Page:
Tony Horton is one of the most visible people — if not the most visible person — in all of American fitness.
The credit for that goes to his work creating P90X, the most successful home fitness program of all time.
Perhaps the biggest reason that millions upon millions of people begin fitness programs is to lose weight. And of course most programs, including P90X, come with a comprehensive diet regimen to accompany the fitness portion.
It was natural then, when we spoke to Tony recently, to ask him what he’s noticed is the toughest thing for people who are starting a program to lose weight.
To him, it’s all about inflated expectations and not living in the now.
Here is what he told us:
“The discipline of it. Being consistent with it. The expectations of how quickly things are gong to change for them. That’s the reason why most people stop in the first or second week, because it didn’t happen overnight.
I created the program to be 90 days — they’re all 90 day programs because sometimes, for a lot of people, they have a different starting point. If you have 125 pounds to lose and you’re 42 years old, you’re at a really different starting point than a 27-year-old ex-gymnast who has 9 pounds to lose.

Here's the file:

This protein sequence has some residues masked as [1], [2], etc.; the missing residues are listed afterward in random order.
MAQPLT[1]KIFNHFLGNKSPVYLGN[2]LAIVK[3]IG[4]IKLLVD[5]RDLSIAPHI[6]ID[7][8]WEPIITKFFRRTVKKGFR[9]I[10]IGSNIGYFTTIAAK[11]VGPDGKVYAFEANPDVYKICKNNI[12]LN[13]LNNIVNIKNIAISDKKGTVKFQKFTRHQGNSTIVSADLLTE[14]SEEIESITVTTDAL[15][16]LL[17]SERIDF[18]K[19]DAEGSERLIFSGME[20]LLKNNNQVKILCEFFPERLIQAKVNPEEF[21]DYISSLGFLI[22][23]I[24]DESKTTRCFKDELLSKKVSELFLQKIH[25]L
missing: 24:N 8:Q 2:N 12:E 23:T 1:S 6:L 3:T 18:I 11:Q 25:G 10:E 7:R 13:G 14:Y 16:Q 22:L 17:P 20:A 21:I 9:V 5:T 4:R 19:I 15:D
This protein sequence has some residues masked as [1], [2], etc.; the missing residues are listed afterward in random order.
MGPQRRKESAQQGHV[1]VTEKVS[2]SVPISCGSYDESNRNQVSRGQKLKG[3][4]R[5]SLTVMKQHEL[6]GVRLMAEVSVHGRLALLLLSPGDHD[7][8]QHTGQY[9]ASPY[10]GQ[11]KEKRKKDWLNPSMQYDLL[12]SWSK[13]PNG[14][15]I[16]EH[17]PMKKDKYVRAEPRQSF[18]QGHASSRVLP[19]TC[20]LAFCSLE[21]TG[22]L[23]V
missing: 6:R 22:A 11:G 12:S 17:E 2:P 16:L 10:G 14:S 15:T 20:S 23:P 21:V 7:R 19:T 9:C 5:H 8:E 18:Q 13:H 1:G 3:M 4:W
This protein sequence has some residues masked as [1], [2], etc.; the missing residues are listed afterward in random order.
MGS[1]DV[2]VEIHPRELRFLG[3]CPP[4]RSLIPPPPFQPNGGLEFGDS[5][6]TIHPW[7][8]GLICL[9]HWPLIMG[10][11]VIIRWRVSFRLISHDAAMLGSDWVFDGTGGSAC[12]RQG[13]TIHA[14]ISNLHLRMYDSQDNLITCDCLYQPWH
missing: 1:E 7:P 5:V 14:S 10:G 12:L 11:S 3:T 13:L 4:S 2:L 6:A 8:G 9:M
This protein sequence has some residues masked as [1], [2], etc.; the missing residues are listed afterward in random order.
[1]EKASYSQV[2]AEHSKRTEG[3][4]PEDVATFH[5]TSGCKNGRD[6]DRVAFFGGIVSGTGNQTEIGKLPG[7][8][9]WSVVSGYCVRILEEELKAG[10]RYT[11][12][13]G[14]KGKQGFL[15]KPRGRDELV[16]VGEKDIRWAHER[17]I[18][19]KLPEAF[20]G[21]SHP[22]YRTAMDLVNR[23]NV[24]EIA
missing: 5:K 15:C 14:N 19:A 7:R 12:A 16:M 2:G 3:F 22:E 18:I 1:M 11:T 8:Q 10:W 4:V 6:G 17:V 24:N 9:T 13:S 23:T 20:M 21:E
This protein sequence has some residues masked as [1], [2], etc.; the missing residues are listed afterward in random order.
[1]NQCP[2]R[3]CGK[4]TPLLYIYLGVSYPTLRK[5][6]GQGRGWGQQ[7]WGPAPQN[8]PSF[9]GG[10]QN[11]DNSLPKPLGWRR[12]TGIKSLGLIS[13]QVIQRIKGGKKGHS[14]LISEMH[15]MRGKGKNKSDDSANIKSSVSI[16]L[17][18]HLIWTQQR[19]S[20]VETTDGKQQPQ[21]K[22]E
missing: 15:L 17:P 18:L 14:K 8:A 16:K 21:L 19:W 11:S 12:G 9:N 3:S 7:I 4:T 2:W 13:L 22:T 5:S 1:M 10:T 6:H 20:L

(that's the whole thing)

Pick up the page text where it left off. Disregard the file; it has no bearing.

So you have to kind of be OK with the process. Being OK having to modify, being OK with not being able to do a lot of the exercises initially. It’s not like anybody says ‘I want to climb Mt Everest’ and just straps on their gear and goes, you know, there’s a lot of steps between that thought and ending up on the summit, and losing weight and getting fit is the same thing.”
We also asked Tony what he would advise people to focus on instead of getting fixated on the result of the weight loss and how they would look:
“… My advice to people would be — take it slow. It’s an ebb and flow, you’re going to have good days and you’re going to have bad days, you’re going to feel strong, you’re going to feel weak. Pass your expectations, stop thinking about how you hope to look in the future and just kind of stay present.
My expression is ‘do your best and forget the rest. I’ve said it about 18 trillion times, and that’s what that is, that’s all that really is. Doing your best means showing up, being in the room and seeing what happens and not expecting the same performance that you did 20 years ago or that somebody else you know has done. It’s ever changing and being OK with reality. Reality is that thing that’s actually happening to you and if you can’t deal with that you’re always going to struggle.”
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